sebastiandaschner blog

Video course on efficient enterprise testing

#testing thursday, january 09, 2020

I’ve created a few videos on the topic of effective enterprise testing. I still see a huge importance in this topic in real-world projects. Here are my experiences in testing Enterprise Java projects together with some examples.


1. Introduction & efficient Maven usage

In this video, I’ll give an introduction to the testing course and show how to structure tests in standard enterprise projects with Maven. We’ll see the difference between Maven Unit tests and integration tests with surefire and failsafe, respectively, and how to efficiently use the Maven conventions. Our goal is to achieve fast Maven builds with a minimalistic setup.


2. Unit tests

In this video, I’ll show how to build up simple unit tests which execute quickly, using JUnit, Mockito, and AssertJ. We’ll see the pros & cons of unit tests, especially when it comes to refactoring production code. We’ll have a look for which cases such straightforward unit tests make sense.


3. Use case tests

In this video, I’ll show the approach behind so-called use case tests. Use case tests aim to verify the execution of a business use case including all involved components excluding all external concerns, such as HTTP gateways or database access. In order to ensure that use case tests run quickly, without starting up parts of the application, we use plain JUnit here, as well. To make our tests maintainable, we come up with reusable test doubles, that extend the involved classes in the production scope. In the video, we’ll see how the approach works with example code.


4. System tests — part 1

In this video, I’ll show code-level integration tests which simulate parts of the application and the shortcomings thereof. We’ll see that, with regards to the overall test and feedback time, it is more efficient to focus on end-to-end integrative tests. In the video, I show the manual approach of how we could verify our application in a later system test by manually connecting to the example application.


5. System tests — part 2

In this video, I’ll show how to build up integrative tests that connect to the application under test in the same way like a client does. We’ll see how to make the sometimes complex scenarios more maintainable by introducing abstraction and separating concerns into delegates. We’ll compare a na├»ve approach against a test that makes use of code quality and we see the different in maintainability. We have a look at the benefits of separating the test life cycle from the test environment life cycle. I’m also showing a way how to make the turnaround cycles really fast by using some hot-reload technology that allows developers to locally change production code and get very fast feedback within one second.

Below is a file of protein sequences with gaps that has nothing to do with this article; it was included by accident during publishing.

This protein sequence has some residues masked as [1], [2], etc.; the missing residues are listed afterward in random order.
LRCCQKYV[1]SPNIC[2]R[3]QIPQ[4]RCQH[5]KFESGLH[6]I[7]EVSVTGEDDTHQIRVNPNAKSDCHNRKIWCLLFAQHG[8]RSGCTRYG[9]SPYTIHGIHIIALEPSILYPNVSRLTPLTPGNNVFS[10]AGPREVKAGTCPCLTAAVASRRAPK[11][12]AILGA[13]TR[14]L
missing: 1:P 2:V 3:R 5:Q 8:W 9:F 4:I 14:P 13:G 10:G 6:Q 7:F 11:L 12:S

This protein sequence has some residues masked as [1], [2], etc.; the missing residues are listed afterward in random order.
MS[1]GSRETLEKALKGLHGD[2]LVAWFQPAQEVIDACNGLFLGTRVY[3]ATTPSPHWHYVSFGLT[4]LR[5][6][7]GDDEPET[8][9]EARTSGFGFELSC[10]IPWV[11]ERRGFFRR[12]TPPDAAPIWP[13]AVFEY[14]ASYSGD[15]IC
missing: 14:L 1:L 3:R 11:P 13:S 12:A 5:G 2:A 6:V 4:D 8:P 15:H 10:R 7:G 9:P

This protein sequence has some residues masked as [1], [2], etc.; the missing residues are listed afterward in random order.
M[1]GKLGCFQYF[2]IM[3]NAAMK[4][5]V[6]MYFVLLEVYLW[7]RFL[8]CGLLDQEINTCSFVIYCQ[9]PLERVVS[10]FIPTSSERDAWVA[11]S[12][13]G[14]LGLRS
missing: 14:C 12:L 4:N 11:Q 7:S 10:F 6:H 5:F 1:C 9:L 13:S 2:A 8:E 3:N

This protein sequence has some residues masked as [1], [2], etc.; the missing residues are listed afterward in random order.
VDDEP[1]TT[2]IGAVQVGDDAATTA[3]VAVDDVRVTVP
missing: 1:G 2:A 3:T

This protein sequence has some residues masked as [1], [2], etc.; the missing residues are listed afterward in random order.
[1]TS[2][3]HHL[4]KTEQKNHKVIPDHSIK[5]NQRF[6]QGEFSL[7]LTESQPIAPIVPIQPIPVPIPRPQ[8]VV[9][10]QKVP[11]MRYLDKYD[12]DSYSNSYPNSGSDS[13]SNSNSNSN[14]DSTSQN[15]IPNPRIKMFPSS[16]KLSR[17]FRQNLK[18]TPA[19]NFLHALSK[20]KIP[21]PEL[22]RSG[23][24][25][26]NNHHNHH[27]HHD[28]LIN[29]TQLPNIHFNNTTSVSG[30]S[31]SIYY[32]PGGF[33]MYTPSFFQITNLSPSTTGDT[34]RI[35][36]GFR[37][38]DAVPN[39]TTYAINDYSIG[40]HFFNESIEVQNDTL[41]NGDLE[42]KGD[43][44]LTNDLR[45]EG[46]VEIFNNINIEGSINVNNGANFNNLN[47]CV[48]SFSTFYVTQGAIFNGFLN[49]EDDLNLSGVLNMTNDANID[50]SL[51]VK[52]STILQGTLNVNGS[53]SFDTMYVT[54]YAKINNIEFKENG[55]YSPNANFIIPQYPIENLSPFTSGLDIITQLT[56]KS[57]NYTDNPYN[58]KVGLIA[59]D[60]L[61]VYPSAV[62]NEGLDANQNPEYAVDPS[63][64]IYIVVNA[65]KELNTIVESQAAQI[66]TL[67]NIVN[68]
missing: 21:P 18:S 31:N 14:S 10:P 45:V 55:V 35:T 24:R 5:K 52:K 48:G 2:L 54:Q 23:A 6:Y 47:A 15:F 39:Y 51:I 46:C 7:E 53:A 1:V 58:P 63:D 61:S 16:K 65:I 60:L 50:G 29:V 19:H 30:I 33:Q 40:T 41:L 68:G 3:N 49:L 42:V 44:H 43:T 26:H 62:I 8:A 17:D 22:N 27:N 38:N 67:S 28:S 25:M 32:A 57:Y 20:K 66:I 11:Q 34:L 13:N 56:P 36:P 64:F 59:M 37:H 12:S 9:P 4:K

6. System tests — part 3

In this video, I’ll show a system test project structure with a separate project, and the motivation therefore. We’ll see examples for more complex system tests, that reside in the system test project, and how to connect to and control a mock server, where I use WireMock in my example. The system test examples that involve a mock server verify the communication between the application-under-tests and external microservices. We will once again make use of abstraction and delegation to make our acceptance tests readable and maintainable. We ensure reusability by separating the test life cycle from the test environment life cycle which especially benefits us once we have more complex examples.


7. Efficient development workflows

In this video, I’ll show how to craft efficient development workflows. We’ll see the benefit of using plain and simple technologies to build up the local development workflow. We’ll have a look at the motivation for local development and test environments and how it connects to proper CI/CD workflows. I’ll show how to run system tests environment on a production-like environment with Kubernetes and how to reuse the same system tests that we wrote before.


8. Test code quality

In this video, I’ll show how to improve the test code quality, readability, and maintainability, with abstraction layers and delegation by separating concerns. We’ll see how delegation outsources lower-level logic such as handling individual execution, verification, or mocking. We’ll see that these principles should be applied for all test scopes, whether we’re dealing with code-level tests, or integrative application-level scenarios.


9. Test technology & frameworks

In this video, I’ll cover the test technology that I usually advice to use in enterprise projects. We’ll have a look at JUnit, Mockito, AssertJ, the importance that tests run fast, speed of technology, and test life cycles. As other example technologies I’ll mention Testcontainers, AssertJ, Cucumber Tests and, once again, the importance of test code quality. I’ll also summarize the points made in these video series.


Bonus: Tests that spark flow — a poem


Further resources

I hope this content was helpful. Happy testing!


Found the post useful? Subscribe to my newsletter for more free content, tips and tricks on IT & Java: